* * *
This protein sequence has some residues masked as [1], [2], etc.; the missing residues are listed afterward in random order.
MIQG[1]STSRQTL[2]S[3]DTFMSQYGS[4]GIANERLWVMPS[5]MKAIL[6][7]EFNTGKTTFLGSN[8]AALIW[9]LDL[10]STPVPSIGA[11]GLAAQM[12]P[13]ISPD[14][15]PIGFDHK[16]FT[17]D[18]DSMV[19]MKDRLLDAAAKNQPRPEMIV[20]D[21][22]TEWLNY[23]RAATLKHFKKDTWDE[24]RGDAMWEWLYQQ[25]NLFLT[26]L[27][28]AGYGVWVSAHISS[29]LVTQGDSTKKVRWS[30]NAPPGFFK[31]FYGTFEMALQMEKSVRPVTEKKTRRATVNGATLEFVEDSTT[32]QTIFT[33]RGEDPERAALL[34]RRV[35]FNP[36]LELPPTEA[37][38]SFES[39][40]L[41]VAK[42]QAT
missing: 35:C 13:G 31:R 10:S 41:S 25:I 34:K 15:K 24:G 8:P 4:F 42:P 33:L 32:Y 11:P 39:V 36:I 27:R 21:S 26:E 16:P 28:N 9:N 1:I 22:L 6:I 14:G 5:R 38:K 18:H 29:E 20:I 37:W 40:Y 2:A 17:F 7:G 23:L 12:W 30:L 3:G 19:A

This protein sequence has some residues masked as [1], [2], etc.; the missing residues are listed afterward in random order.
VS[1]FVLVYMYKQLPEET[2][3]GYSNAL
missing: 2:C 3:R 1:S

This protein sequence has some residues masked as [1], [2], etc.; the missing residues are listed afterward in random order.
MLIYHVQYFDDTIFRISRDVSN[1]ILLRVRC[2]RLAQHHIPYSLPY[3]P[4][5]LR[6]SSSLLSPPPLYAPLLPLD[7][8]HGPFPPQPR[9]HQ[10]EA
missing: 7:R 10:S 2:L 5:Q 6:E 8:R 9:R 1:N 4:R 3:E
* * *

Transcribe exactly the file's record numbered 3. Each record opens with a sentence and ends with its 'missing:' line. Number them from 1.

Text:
This protein sequence has some residues masked as [1], [2], etc.; the missing residues are listed afterward in random order.
MLIYHVQYFDDTIFRISRDVSN[1]ILLRVRC[2]RLAQHHIPYSLPY[3]P[4][5]LR[6]SSSLLSPPPLYAPLLPLD[7][8]HGPFPPQPR[9]HQ[10]EA
missing: 7:R 10:S 2:L 5:Q 6:E 8:R 9:R 1:N 4:R 3:E